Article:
FIG. 2 is an end view of a conventional purlin framing member adapted with the aesthetic enhancement components of the subject invention;

FIG. 3 is an end view of a conventional base framing member adapted with the aesthetic enhancement components of the subject invention;

FIG. 4 is an exploded view of a preferred embodiment of the aesthetically enhanced post/column framing member of FIG. 1;

FIG. 5 is an exploded view of a preferred embodiment of the aesthetically enhanced purlin framing member of FIG. 2;

FIG. 6 is an exploded view of a preferred embodiment of the aesthetically enhanced base framing member of FIG. 3; and

FIG. 7 illustrates a typical connection between vertical and horizontal framing members of the subject invention.

REFERENCE NUMBER LIST

REFERENCE NUMBER LIST
 10Insert
 12First Edge Of Insert
 14Second Edge Of Insert
 16Space
 18Insert Apex
 20Light Emitting Means
 22Insert Receiving Means
 24Screws
 26Flanges
 28Mounting Plate
 30Retention Means
 32Surface Of Retention Means
 34Channel
 36Light Emitting Surface
100Post/Beam
102First U-Shaped Member
104Second U-Shaped Member
106First End
108Second End
110First Side Wall
112Second Side Wall
114AFirst Spline Groove
114bSecond Spline Groove
116Lip of Spline Groove
118First Aperture
120Second Aperture
200Purlin
206First End
208Second End
210First Side Wall
212Second Side Wall
214Spline Groove
216Screw Boss
300Base Member
302First Side Wall
304Second Side Wall
306Top Panel
308AFirst Bottom Member
308BSecond Bottom Member
310Lag Bolt

DETAILED DESCRIPTION OF THE PREFERRED EMBODIMENT

Screened enclosures are most commonly constructed of extruded aluminum framing members in the form of: 1) vertically oriented posts (sometimes called “columns”) which are the primary support means for side walls, 2) diagonally oriented beams which are the primary support means for the roof structure, 3) horizontally oriented purlins disposed between posts and between beams to impart stability and lateral support, and 4) base members which are used to anchor screening material to the floor about the enclosure's perimeter. It should be appreciated that the framing component used to construct a post for the enclosure is also used to construct an overhead beam. There is no difference in the component itself, only in its method of use, namely as either a wall component or as a roof component. Accordingly, the term “post/beam” shall hereinafter refer to the framing component itself, and the terms “post(s)” and “beam(s)” shall refer to an erected wall structure or roof structure, respectively. Once the frame of the enclosure is erected, the screening material is mounted by inserting its edges within spline grooves integrally formed in each framing member and securing it in place using flexible strips of rubber or vinyl (“splines”) which are pressed into the grooves over the fabric.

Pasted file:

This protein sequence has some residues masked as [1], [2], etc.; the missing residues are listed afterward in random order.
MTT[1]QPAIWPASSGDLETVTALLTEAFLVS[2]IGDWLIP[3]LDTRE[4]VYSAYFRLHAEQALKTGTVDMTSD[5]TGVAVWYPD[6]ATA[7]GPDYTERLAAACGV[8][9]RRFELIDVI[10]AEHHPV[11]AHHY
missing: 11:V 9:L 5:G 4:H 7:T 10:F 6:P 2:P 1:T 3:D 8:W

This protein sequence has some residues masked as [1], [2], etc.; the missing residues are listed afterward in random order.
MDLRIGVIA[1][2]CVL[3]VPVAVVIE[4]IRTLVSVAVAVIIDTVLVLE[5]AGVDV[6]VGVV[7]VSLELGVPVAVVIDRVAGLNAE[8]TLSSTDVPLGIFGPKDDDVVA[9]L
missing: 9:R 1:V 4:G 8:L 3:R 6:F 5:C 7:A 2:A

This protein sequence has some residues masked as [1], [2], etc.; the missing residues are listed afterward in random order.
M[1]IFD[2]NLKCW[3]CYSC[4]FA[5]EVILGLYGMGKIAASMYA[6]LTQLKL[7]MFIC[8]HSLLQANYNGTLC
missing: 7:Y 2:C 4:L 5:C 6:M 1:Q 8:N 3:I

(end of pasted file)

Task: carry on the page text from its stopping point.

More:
In order that the various embodiments of the subject invention may be fully appreciated it is first necessary to understand certain design characteristics of the framing members. Accordingly, reference is now made to FIGS. 1-3 wherein end views of a conventional post/beam 100, purlin 200 and base member 300 are illustrated, respectively, together with the subject enhancement components described, infra.

A typical post/beam 100 is an elongated hollow structure comprised of two oppositely disposed and interlocking U-shaped members 102 and 104. When mated as shown, post/beam 100 will have cross-sectional dimensions of 2″×6-10″ and may come in a variety of lengths which are cut-to-size as needed in the screened enclosure construction process. Post/beam 100 includes first end 106 and second end 108, with opposing side walls 110 and 112 there between. First end 106, referred to herein as the “working end” of post/beam 100, will face the exterior of the screen enclosure when erected; second end 108, referred to as the “non-working end” of post/beam 100, will face the interior of the screened enclosure when erected and will be adapted with the enhancement and lighting components which characterize the subject invention. As may be appreciated, due to the symmetrical nature of post/beam 100, the designation of either “working end” or “non-working end” is purely arbitrary and dependent only on whether the end faces the exterior or interior, respectively, of the enclosure. Both first end 106 and second end 108 include a pair of parallel spline grooves 114A and 114B, respectively, along their length. Spline grooves 114A-B receive the screening fabric (not shown) which is held in place using elongate strips of flexible vinyl or rubber which are urged within the grooves in a manner well known to those skilled in the art.